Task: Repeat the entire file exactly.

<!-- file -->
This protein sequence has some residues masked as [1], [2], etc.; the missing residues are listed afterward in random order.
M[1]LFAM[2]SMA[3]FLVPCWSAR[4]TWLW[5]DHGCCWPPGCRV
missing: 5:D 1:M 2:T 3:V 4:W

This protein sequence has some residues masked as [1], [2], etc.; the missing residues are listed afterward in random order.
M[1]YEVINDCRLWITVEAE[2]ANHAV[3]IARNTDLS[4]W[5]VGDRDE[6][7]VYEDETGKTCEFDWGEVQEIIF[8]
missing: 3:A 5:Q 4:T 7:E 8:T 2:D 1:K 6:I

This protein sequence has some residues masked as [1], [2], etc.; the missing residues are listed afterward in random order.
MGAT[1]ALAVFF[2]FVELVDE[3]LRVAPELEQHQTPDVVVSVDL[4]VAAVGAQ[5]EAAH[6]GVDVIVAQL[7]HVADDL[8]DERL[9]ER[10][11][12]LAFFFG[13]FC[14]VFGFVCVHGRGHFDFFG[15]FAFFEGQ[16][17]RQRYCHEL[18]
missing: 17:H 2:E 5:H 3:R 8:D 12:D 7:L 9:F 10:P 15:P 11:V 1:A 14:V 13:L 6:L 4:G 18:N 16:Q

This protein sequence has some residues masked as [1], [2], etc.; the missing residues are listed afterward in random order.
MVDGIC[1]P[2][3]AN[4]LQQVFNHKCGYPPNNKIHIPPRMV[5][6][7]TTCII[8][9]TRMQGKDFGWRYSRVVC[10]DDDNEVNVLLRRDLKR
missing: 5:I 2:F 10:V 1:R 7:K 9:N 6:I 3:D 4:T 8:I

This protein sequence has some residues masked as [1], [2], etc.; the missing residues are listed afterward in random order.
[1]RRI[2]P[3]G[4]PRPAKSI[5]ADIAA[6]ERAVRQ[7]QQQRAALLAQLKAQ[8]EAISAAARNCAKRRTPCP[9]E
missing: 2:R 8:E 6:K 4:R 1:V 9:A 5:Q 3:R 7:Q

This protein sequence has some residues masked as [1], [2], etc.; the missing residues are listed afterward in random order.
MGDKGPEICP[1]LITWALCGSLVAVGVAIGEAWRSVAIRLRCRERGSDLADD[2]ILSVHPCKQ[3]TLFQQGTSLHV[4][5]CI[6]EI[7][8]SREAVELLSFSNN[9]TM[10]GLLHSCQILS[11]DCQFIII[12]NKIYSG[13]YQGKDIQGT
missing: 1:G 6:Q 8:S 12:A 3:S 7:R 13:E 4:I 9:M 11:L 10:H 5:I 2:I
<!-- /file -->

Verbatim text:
This protein sequence has some residues masked as [1], [2], etc.; the missing residues are listed afterward in random order.
M[1]LFAM[2]SMA[3]FLVPCWSAR[4]TWLW[5]DHGCCWPPGCRV
missing: 5:D 1:M 2:T 3:V 4:W

This protein sequence has some residues masked as [1], [2], etc.; the missing residues are listed afterward in random order.
M[1]YEVINDCRLWITVEAE[2]ANHAV[3]IARNTDLS[4]W[5]VGDRDE[6][7]VYEDETGKTCEFDWGEVQEIIF[8]
missing: 3:A 5:Q 4:T 7:E 8:T 2:D 1:K 6:I

This protein sequence has some residues masked as [1], [2], etc.; the missing residues are listed afterward in random order.
MGAT[1]ALAVFF[2]FVELVDE[3]LRVAPELEQHQTPDVVVSVDL[4]VAAVGAQ[5]EAAH[6]GVDVIVAQL[7]HVADDL[8]DERL[9]ER[10][11][12]LAFFFG[13]FC[14]VFGFVCVHGRGHFDFFG[15]FAFFEGQ[16][17]RQRYCHEL[18]
missing: 17:H 2:E 5:H 3:R 8:D 12:D 7:L 9:F 10:P 15:P 11:V 1:A 14:V 13:L 6:L 4:G 18:N 16:Q

This protein sequence has some residues masked as [1], [2], etc.; the missing residues are listed afterward in random order.
MVDGIC[1]P[2][3]AN[4]LQQVFNHKCGYPPNNKIHIPPRMV[5][6][7]TTCII[8][9]TRMQGKDFGWRYSRVVC[10]DDDNEVNVLLRRDLKR
missing: 5:I 2:F 10:V 1:R 7:K 9:N 6:I 3:D 4:T 8:I

This protein sequence has some residues masked as [1], [2], etc.; the missing residues are listed afterward in random order.
[1]RRI[2]P[3]G[4]PRPAKSI[5]ADIAA[6]ERAVRQ[7]QQQRAALLAQLKAQ[8]EAISAAARNCAKRRTPCP[9]E
missing: 2:R 8:E 6:K 4:R 1:V 9:A 5:Q 3:R 7:Q

This protein sequence has some residues masked as [1], [2], etc.; the missing residues are listed afterward in random order.
MGDKGPEICP[1]LITWALCGSLVAVGVAIGEAWRSVAIRLRCRERGSDLADD[2]ILSVHPCKQ[3]TLFQQGTSLHV[4][5]CI[6]EI[7][8]SREAVELLSFSNN[9]TM[10]GLLHSCQILS[11]DCQFIII[12]NKIYSG[13]YQGKDIQGT
missing: 1:G 6:Q 8:S 12:A 3:S 7:R 13:E 4:I 9:M 11:L 10:H 5:I 2:I